There are over 100 images in this file. I’d say I got my money’s worth.




Happy Monkey’s Day, 2016

May 11, 2016

Recently we observed a national holiday.

We give delicious food items to our kin, and share a happy day of lounging about.

That’s right – it’s Monkey’s Day! (Which I totally made up. There’s no such thing. Unless you are Sugar’s cousin in South Africa, who lives next to a nature preserve near Durban.)

Happy monkey pictures are from SugarCousin LaRoy. These are vervet monkeys. They love love love visiting every day. The whole troop comes! The patriarch is Big Guy, who has been visiting for so many years that he comes into the garden and waits for bananas and peanuts.


Some days a little pool action is needed.

I’m sure I squealed when I saw the baby.

Man’s work is from sun to sun,

Monkey’s work is never done.

George Mosse and Barthlomew Mosse of Dublin: Where’s the Link?

May 11, 2016

(I have to prattle on a bit first. I wrote this post a week ago, and when I pushed “Post”, the Internet melted, and there was an error! No post! It is sad when your own wireless network rejects you, which is nothing that a grilled cheese made with an English muffin won’t fix. In other news, I call Sugar my English muffin sometimes, which sounds both endearing, yet naughty somehow. Onward the the Mosses.)

The newspaper article about George Mosse calls him a kinsman of Bartholomew Mosse. But how? I poked around a bit on ancestry, but found nothing conclusive. 

Dr. Bart was a social leader advocating for better medical care for women and their particular medical needs. 

At. His. Own. Expense. 

His only daughter was Jane. 


Dr. Bart was the son of Thomas Mosse. 


He was the founder of the Dublin Lying-In Hospital. 

 By his wife Jane he left two children. The only daughter is named Jane also. Who is the son? Is it our George Mosse?!

I’ll be needing some Irish Stew. 

More SugarCousins: Maude Constance Tilton, 1876-1937

May 1, 2016

And another thing…

A nice lady found my blog. She is a SugarCousin, and she wonders what we can find out about her grandmother from Savannah, a certain Maude Constance Tilton who married Joseph Maner Lawton. 

Before you gasp and exclaim *That’s my Joseph Maner Lawton*, well, maybe it is and maybe it isn’t. There were several. Regardless of which one, you’re a cousin. 

I poked around the Internet and made a little tree. I added Maude’s parents and husband. 

Then I added Maude’s siblings… 

Then one generation back. 

Then I checked the City of Savannah’s Cemetery database. 

Aaa n d we’re off to the cemetery.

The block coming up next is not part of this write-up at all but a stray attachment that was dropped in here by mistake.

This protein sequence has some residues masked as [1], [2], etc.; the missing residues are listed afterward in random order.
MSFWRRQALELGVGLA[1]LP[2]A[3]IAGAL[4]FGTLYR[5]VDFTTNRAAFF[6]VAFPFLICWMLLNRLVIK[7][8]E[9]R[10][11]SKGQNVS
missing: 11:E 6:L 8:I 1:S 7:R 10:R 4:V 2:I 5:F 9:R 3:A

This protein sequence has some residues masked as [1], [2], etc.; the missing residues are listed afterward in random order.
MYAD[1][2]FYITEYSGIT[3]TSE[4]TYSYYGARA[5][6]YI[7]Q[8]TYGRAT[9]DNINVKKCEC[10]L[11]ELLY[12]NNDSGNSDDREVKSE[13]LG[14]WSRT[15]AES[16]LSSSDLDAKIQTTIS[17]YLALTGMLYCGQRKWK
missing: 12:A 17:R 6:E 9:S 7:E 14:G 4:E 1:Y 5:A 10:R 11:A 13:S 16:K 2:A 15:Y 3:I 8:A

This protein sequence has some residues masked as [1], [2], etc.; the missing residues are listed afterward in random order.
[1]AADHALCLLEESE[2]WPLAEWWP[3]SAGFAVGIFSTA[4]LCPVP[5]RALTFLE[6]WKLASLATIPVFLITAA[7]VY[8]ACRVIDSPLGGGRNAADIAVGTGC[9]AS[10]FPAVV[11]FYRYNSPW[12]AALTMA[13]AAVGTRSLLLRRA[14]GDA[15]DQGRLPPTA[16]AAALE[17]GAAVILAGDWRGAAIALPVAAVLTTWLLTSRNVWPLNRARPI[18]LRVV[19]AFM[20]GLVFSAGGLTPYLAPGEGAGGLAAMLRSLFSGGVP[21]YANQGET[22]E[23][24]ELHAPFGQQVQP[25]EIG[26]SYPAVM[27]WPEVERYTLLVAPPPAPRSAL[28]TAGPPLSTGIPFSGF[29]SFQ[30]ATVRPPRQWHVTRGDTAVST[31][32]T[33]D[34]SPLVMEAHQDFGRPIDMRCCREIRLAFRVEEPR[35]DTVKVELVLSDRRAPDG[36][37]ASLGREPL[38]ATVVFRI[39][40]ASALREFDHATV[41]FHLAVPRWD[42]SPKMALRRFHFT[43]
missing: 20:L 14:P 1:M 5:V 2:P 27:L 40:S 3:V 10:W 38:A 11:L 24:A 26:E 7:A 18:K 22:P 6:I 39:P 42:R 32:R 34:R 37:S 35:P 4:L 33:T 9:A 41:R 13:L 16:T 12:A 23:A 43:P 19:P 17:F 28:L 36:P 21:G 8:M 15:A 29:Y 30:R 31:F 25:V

The first stop is Laurel Grove. 

We are looking for lot 1874, which is where Mrs. Rosa M. Tilton, Clifton Mills Tilton, and Nathaniel O. Tilton are buried. We turn down a lane that we’ve never traveled before, near the front of the cemetery, and SugarSpotter spotted a stone that he needed to see. Demanded I take a photo, he did. 


William Maner Bostwick, 1875-1947

Sugar thinks that this Bostwick person to be a derivation of Bostick, especially because it is coupled with “Maner”. And who am I to argue about local names with a local? I have learned to pick only the fights I can win. 

On to 1874. The lot, not the year. 

Nothing. No markers. This is not the first, nor the second, nor the third time we have encountered this, right here in Laurel Grove. 

There *IS* a simply wonderful Sago Palm that surely was planted long ago. It’s HUGE. 

Sorry for my poor planning and lack of forethought for not having a Sugary frame of reference to show you how big this Sago is. I think I was unnerved that there were no markers. 

 There were a couple of outlined graves. If you read a recent post about the Bateson plot at #322, you’ll remember that we can talk to he nice cemetery conservator who has the marvelous database that shows who is where. 

We know that the Bateson brothers have not had their markers installed yet, so we bypass a visit there because we still have much to see across town at Bonaventure. Plus lunch. A girl’s gotta have priorities. 

Now at Bonaventure. We’re at the sign at the entrance, looking for Section F, lot 46. Sorry for the reflection on the map. 

The Tiltons that I can identify as being part of this group are Jane C. Tilton, Major N. O. Tilton, O. L. Tilton, Rosa A. Tilton, and Mrs. Rosa B. Tilton. 

Of course. the SugarSpotter find a Lawton next door. 

Now, back to the true reason of our visit. 






Because I did a little homework before we set off for the cemetery, I found these documents about Nathaniel on ancestrydotcom. 

That wraps up our cemetery tour. I’m guessing that there are lots more documents online about this family. When I find more, I’ll edit this post and add them. 

Good night, Tilton people. We’re thinking of you.